- If my plan were made compulsory among banks--something which I would not insist on but which I don't dismiss out of hand--perhaps this type of plan would lead to stricter requirements for checking accounts and the end of what is known as "free checking." (In order for banks to advertise a checking account as a "free checking" account, such accounts need to meet certain requirements under the law, such as no minimum balance fees or annual fees.) I'm not sure if such would be a consequence, but it could plausibly result.
- In that blog post, I also discussed the possibility of equipping ATM's with the ability to disperse pre-approved money orders. I'm not sure if there is the technology to do so, especially if these money orders are to be linked to a customer's account. The reason: such monetary instruments would probably have to be MICR encoded (MICR refers to "Magnetic Ink Character Recognition," which is a way to make account numbers easily routable by machines), and while (I presume) ATM's could be equipped with their own MICR encoders, such machines would present a huge potential liability, even more than the amount of cash that might be stolen. As it stands, ATM's have a certain amount of cash, and it's possible (I don't know how easy it is, but it is possible) for a thief to steal the money. Stealing a MICR encoder might be one more item you wouldn't want a would-be thief to have.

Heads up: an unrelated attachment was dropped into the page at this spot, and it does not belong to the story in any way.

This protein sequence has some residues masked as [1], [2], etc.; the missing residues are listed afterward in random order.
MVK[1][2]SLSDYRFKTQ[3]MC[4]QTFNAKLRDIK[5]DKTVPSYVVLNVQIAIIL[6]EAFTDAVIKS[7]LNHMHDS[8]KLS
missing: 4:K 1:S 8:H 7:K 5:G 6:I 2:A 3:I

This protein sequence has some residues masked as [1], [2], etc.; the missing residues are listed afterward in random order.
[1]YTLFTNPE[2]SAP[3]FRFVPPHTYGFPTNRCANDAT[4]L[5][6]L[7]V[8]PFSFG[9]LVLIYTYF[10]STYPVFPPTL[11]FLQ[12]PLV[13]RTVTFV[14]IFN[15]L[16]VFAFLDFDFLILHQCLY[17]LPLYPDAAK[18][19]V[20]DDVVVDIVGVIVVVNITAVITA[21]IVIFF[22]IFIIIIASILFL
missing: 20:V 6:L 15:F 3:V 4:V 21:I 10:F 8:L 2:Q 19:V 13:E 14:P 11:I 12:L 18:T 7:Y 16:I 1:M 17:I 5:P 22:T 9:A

Sunday, May 30, 2010
Two possible objections to my banking reform plan
In a prior blog post (click here to see it), I advocated certain reforms or new ways of running accounts for banks that, in my opinion, would help resolve the problems people face with overdraft fees. I can imagine two more possible objections: